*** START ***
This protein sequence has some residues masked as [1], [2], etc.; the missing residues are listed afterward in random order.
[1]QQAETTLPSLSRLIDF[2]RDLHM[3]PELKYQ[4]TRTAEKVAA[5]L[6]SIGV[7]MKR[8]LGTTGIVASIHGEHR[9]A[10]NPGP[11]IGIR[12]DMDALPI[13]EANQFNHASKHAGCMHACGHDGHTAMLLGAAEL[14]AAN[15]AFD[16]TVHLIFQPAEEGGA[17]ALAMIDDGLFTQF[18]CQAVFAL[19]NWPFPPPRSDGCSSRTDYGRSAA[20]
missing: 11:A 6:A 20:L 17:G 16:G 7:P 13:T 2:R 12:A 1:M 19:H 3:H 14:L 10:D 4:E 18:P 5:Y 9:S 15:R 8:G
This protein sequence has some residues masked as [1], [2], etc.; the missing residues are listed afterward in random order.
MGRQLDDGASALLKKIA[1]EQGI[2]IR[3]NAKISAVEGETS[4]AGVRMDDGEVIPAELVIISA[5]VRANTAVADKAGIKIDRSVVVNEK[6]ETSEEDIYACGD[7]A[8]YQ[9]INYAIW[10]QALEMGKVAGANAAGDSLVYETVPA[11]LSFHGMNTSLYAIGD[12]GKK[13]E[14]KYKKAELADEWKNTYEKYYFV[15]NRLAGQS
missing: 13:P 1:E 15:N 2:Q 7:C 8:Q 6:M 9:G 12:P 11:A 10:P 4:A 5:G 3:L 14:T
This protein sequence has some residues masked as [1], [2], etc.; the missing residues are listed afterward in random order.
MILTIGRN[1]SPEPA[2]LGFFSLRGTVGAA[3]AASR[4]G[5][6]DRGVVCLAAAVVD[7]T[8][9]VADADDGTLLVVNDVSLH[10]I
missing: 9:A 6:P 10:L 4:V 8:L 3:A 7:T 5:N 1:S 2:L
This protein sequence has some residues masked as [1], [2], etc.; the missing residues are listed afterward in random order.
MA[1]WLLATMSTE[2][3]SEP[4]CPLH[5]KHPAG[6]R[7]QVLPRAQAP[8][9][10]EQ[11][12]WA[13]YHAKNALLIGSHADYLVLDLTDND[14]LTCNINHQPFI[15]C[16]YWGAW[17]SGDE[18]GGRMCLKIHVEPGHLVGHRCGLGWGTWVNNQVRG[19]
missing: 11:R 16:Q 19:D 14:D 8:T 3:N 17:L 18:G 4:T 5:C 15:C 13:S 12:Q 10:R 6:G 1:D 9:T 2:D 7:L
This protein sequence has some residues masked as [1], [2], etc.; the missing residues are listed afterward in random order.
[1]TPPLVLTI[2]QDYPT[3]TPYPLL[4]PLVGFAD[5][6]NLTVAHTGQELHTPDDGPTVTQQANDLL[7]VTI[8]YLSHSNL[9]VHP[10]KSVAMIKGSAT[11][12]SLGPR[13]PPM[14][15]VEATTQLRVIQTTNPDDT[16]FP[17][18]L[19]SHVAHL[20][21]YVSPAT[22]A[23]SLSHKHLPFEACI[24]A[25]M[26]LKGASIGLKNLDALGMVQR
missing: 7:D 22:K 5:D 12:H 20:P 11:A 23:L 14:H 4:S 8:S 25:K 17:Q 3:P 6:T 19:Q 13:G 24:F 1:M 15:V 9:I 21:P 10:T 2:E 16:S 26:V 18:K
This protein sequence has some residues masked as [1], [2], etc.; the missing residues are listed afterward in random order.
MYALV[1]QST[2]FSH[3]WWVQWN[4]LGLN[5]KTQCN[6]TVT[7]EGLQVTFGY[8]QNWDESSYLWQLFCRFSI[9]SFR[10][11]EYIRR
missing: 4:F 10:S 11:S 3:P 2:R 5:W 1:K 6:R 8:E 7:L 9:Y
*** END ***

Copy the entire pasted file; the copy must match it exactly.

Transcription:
This protein sequence has some residues masked as [1], [2], etc.; the missing residues are listed afterward in random order.
[1]QQAETTLPSLSRLIDF[2]RDLHM[3]PELKYQ[4]TRTAEKVAA[5]L[6]SIGV[7]MKR[8]LGTTGIVASIHGEHR[9]A[10]NPGP[11]IGIR[12]DMDALPI[13]EANQFNHASKHAGCMHACGHDGHTAMLLGAAEL[14]AAN[15]AFD[16]TVHLIFQPAEEGGA[17]ALAMIDDGLFTQF[18]CQAVFAL[19]NWPFPPPRSDGCSSRTDYGRSAA[20]
missing: 11:A 6:A 20:L 17:G 16:G 7:P 13:T 2:R 12:A 1:M 19:H 3:H 14:L 10:D 4:E 18:P 5:Y 9:S 15:R 8:G
This protein sequence has some residues masked as [1], [2], etc.; the missing residues are listed afterward in random order.
MGRQLDDGASALLKKIA[1]EQGI[2]IR[3]NAKISAVEGETS[4]AGVRMDDGEVIPAELVIISA[5]VRANTAVADKAGIKIDRSVVVNEK[6]ETSEEDIYACGD[7]A[8]YQ[9]INYAIW[10]QALEMGKVAGANAAGDSLVYETVPA[11]LSFHGMNTSLYAIGD[12]GKK[13]E[14]KYKKAELADEWKNTYEKYYFV[15]NRLAGQS
missing: 13:P 1:E 15:N 2:Q 7:C 8:Q 6:M 9:G 12:P 11:A 10:P 4:A 5:G 3:L 14:T
This protein sequence has some residues masked as [1], [2], etc.; the missing residues are listed afterward in random order.
MILTIGRN[1]SPEPA[2]LGFFSLRGTVGAA[3]AASR[4]G[5][6]DRGVVCLAAAVVD[7]T[8][9]VADADDGTLLVVNDVSLH[10]I
missing: 9:A 6:P 10:L 4:V 8:L 3:A 7:T 5:N 1:S 2:L
This protein sequence has some residues masked as [1], [2], etc.; the missing residues are listed afterward in random order.
MA[1]WLLATMSTE[2][3]SEP[4]CPLH[5]KHPAG[6]R[7]QVLPRAQAP[8][9][10]EQ[11][12]WA[13]YHAKNALLIGSHADYLVLDLTDND[14]LTCNINHQPFI[15]C[16]YWGAW[17]SGDE[18]GGRMCLKIHVEPGHLVGHRCGLGWGTWVNNQVRG[19]
missing: 11:R 16:Q 19:D 14:D 8:T 3:N 17:L 18:G 4:T 5:C 15:C 13:S 12:Q 10:R 6:G 1:D 9:T 2:D 7:L
This protein sequence has some residues masked as [1], [2], etc.; the missing residues are listed afterward in random order.
[1]TPPLVLTI[2]QDYPT[3]TPYPLL[4]PLVGFAD[5][6]NLTVAHTGQELHTPDDGPTVTQQANDLL[7]VTI[8]YLSHSNL[9]VHP[10]KSVAMIKGSAT[11][12]SLGPR[13]PPM[14][15]VEATTQLRVIQTTNPDDT[16]FP[17][18]L[19]SHVAHL[20][21]YVSPAT[22]A[23]SLSHKHLPFEACI[24]A[25]M[26]LKGASIGLKNLDALGMVQR
missing: 7:D 22:K 5:D 12:H 20:P 11:A 23:L 14:H 4:S 8:S 25:K 17:Q 3:P 6:T 19:Q 13:G 24:F 1:M 15:V 9:I 21:P 10:T 2:E 16:S 26:V 18:K
This protein sequence has some residues masked as [1], [2], etc.; the missing residues are listed afterward in random order.
MYALV[1]QST[2]FSH[3]WWVQWN[4]LGLN[5]KTQCN[6]TVT[7]EGLQVTFGY[8]QNWDESSYLWQLFCRFSI[9]SFR[10][11]EYIRR
missing: 4:F 10:S 11:S 3:P 2:R 5:W 1:K 6:R 8:E 7:L 9:Y